If you’re a Salesforce.com developer and are a fan of both Agile software development and neat visual, drag-and-drop task management tools like Trello and SeeNowDo and want that type of functionality on the force.com platform, then look no further. This open source project (built for my former employer FinancialForce.com) can be dropped into your org and customised to fit your process (with a bit of development here and there). It’s a good example of just how powerful the force.com platform is!
Here are a quick set of slides I put together at the time explaining the background of the project and how it was built:
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– FinancialForce.com use Scrum (pretty much)
– Sprints, stories, releases, etc are stored in our SalesForce production org
– Driver: SalesForce UX is pretty awful (really)
– Managing story development on platform using the standard UI wasn’t working well
– Teams started using external apps like SeeNowDo, Trello, etc.
– Multiple data locations – not ideal
– Create ‘Agile Task’ SalesForce custom object
– Borrow UX from SeeNowDo:
+ Agile tasks appear as cards on a board
+ Agile task status changes when moved between status columns (Not started, In Progress, etc)
+ Live updates when other people change tasks
+ Generate team burndowns
– Keep it on the SalesForce platform so all the data is in one place
– Make it fast!
– Single VisualForce page with a controller
– Simple ‘view model’ classes returned and passed into remoting methods
– jQuery, jQuery UI and CSS for appearance and behaviour of the page
– Trigger on ‘Agile Task’ to get burndown data
– Built start to finish in 2 weeks by 1 person
– At the time, Comet updating not an option on force.com (now is via streaming API)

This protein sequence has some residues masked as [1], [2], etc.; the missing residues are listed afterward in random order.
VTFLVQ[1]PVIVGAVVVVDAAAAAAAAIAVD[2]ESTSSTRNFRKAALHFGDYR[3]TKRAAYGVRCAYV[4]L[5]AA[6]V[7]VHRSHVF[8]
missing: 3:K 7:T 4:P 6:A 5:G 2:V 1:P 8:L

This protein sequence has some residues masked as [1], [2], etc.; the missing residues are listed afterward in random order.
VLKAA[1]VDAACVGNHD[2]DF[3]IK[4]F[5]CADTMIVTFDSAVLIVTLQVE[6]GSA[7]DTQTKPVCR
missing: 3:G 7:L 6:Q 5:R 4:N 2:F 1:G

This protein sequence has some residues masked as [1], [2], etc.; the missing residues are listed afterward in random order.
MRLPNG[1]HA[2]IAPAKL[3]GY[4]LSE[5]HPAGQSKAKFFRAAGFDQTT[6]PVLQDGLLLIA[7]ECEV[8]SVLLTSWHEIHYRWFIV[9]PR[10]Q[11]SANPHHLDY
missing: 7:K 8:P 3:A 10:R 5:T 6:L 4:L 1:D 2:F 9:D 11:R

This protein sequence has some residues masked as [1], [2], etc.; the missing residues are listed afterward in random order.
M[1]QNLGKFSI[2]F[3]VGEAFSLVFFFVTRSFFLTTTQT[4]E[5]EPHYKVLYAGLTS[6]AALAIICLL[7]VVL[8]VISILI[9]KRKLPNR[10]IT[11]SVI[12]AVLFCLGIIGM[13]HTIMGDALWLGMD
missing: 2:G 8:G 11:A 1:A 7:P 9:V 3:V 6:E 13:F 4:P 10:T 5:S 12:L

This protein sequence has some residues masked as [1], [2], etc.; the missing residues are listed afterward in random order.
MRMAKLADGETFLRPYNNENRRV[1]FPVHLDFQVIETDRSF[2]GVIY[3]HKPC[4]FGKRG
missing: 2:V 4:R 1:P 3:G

– Created ‘Version’ field on the Agile Task object
– Trigger ups version when an agile task changes
– Store stories, tasks and task version on page using jQuery data() method
– Call a remote method asking for changes every 3 seconds
– Apex method compares state with actual state and returns a ‘changeset’ to the UI
– UI then updates the DOM accordingly
– Much faster than classic VisualForce pages
– Very quick to build a rich UI
– If I’d built this on another platform I’d have spent a lot more time worrying about and designing for scalability at the server side
– On force.com I let SalesForce handle it – and they actually can
– If I can build a rich UI like that in a couple of weeks, anybody can!
– Once you release a controller in a managed package you can’t change the @RemoteAction method signatures as they’re global
– Prefer passing simple types (view models) around rather than sObjects
And here’s a video of the sprint wall in action. Note that there’s no commentary as it was recorded for a presentation over which I’d be speaking (and I’d only have shown it if the internet was down – gotta plan for the worst). Feel free to sing along:
Now if you’re interested in trying it out, take a look over at the GitHub page